July 8, 2022

How do you wash your hands without safe drinking water?

COVID-19 pandemic creates barriers for First Nations communities
Jessica Lardeur
Jessica Lardeur studied the impact of COVID on Indigenous communities. Michelle Crossland

During the COVID-19 pandemic, phrases like, “Wash your hands,” and, “Make sure you isolate” became mainstream. But how do you wash your hands if you don’t have clean running water? How do you isolate when living spaces are overcrowded?

With both of these tasks becoming impossible during COVID, Faculty of Arts student Jessica Lardeur, under the guidance of Dr. Cora Voyageur, PhD, professor in the Department of Sociology, decided to focus her honour’s thesis on the impact that COVID-19 has had on Indigenous communities and how they have adapted to the situation under ominous conditions.

“COVID-19 impacted everyone around the world, but it severely impacted Indigenous communities,” says Lardeur.

Indigenous people already face a lot of hardship in Canada due to colonialism that is still at work today, and COVID made it worse.

Lardeur’s research indicated that progress that was made to overcome systematic barriers in Indigenous communities was hampered. For example, the headway that was made on females entering the workforce was dampened by the fact that women had to stay home to look after sick family members. This added to the existing issue of Indigenous women overcoming issues of unemployment and earning money, which ties into autonomy and self-determination.

“There is a high percentage of female-headed households in Indigenous communities,” says Lardeur. “When single mothers are taking care of sick kids due to COVID, it means they can’t be at work earning money.”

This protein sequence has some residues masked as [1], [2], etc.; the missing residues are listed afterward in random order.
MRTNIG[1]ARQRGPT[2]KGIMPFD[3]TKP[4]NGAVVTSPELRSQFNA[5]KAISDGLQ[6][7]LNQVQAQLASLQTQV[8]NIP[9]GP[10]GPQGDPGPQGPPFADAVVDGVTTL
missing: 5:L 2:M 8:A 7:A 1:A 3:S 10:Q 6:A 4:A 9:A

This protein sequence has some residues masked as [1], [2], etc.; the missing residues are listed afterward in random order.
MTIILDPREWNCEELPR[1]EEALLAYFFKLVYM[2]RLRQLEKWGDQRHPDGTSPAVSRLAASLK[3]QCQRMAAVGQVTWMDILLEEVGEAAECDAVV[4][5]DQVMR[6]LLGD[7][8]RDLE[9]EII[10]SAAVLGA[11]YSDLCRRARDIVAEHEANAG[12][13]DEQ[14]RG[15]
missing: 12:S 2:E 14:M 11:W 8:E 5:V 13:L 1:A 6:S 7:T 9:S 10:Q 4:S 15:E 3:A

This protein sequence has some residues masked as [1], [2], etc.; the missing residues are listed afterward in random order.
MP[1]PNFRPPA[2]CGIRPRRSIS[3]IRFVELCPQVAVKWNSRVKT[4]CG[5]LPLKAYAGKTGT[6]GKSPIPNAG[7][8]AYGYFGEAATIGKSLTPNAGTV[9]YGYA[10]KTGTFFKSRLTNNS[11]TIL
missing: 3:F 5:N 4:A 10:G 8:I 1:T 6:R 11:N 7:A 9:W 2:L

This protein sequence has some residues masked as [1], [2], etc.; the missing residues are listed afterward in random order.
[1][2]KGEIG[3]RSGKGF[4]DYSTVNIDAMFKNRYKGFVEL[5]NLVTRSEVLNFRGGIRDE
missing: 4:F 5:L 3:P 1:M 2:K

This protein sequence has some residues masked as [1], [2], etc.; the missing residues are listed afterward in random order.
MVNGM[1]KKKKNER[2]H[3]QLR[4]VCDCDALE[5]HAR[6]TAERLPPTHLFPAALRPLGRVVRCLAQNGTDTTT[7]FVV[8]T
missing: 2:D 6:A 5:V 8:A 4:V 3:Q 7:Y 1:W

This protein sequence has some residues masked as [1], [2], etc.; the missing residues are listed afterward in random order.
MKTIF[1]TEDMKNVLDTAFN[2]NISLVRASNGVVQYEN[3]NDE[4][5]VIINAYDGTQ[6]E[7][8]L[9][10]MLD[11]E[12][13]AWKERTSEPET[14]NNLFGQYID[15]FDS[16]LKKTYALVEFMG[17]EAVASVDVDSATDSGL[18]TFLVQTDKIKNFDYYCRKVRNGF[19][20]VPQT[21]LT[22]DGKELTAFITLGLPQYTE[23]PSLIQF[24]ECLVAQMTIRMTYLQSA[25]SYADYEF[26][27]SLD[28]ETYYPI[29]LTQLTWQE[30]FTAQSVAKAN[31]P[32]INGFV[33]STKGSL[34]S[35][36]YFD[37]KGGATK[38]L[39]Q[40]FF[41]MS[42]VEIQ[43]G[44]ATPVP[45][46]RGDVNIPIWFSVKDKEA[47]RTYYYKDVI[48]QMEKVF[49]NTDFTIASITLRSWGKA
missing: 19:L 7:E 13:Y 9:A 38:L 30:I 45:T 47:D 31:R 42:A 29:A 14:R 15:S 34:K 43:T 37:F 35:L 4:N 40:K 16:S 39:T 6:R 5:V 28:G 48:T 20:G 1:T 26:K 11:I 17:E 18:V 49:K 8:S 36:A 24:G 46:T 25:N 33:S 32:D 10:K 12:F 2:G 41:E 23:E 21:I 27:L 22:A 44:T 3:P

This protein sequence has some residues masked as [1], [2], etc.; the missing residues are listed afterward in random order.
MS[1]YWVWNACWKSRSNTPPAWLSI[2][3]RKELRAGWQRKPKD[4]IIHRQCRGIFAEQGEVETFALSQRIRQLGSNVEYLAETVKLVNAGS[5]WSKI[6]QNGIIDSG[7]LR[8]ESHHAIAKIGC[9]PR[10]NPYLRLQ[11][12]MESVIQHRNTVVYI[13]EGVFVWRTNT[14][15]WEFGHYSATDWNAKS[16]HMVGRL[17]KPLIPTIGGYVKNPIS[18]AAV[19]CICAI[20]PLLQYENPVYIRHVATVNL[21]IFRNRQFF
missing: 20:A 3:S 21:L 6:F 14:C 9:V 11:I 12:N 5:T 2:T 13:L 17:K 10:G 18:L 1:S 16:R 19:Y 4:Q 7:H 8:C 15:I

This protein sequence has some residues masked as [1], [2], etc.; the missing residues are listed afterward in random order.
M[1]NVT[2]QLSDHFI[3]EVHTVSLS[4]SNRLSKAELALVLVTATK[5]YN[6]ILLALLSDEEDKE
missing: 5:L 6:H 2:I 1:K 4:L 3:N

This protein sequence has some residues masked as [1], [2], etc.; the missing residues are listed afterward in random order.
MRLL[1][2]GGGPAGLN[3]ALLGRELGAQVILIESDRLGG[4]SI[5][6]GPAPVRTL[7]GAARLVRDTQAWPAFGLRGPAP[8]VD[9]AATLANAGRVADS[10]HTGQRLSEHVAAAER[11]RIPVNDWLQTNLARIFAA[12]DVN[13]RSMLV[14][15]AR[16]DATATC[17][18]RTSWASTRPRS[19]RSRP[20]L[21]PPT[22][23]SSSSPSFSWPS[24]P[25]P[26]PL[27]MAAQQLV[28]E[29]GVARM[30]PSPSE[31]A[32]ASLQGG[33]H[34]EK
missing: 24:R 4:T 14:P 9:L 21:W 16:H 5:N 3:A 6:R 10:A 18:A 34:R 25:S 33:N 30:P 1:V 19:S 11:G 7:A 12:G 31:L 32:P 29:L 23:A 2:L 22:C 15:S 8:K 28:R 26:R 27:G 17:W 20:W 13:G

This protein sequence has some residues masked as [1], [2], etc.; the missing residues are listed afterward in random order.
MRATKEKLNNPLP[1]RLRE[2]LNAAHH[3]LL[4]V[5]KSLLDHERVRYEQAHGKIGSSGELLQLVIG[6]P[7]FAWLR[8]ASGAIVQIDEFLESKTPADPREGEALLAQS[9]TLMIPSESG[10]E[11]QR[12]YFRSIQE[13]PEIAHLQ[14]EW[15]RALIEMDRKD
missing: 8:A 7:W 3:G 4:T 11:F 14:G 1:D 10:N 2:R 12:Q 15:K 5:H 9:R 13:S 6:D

Critical issues: Drinking water, living space

Another critical issue is safe drinking water.

“A lot of communities don’t have safe drinking water,” says Lardeur. “Long-term drinking water advisories already existed, and COVID created delays. There is still no clear plan for when they will be lifted.”

They also found that because some communities exist on rocky areas or in regions with a high water table, the chance for families to live in a house with a basement and more livable space doesn’t exist.

“Families are larger in Indigenous communities, but a four- or five-bedroom house with a basement would be rare on a reserve community because of the rocky landscape or high watershed conditions. Some families live in multi-generational situations which means large numbers of people living in one house.

"Commitment to family is a core value in the Indigenous community. Everyone has a home, even if it means overcrowded living spaces,” says Voyageur.

More needs to be done

COVID presented many challenges, but First Nations communities are resilient and adapted quickly. Communities were locked down, and everyone was vaccinated with extra vaccine doses being donated to nearby non-Indigenous towns.

Entire houses were set aside for people who had COVID, so they could isolate, and community members took care of them, but this created more housing shortages. In addition, programs were set up to deliver groceries to homes. At Thanksgiving, Christmas and Easter, the community came together and organized drive-by prepared meal pick-ups. 

Despite this resilience, Lardeur believe more needs to be done.

“There needs to be way more support for legislation to overcome these issues that create structural barriers. The pandemic is still very present for Indigenous communities, and it’s harder for the community to get back on track due to the remoteness. They are feeling the long-term impacts and the return to normal needs a lot of additional support.”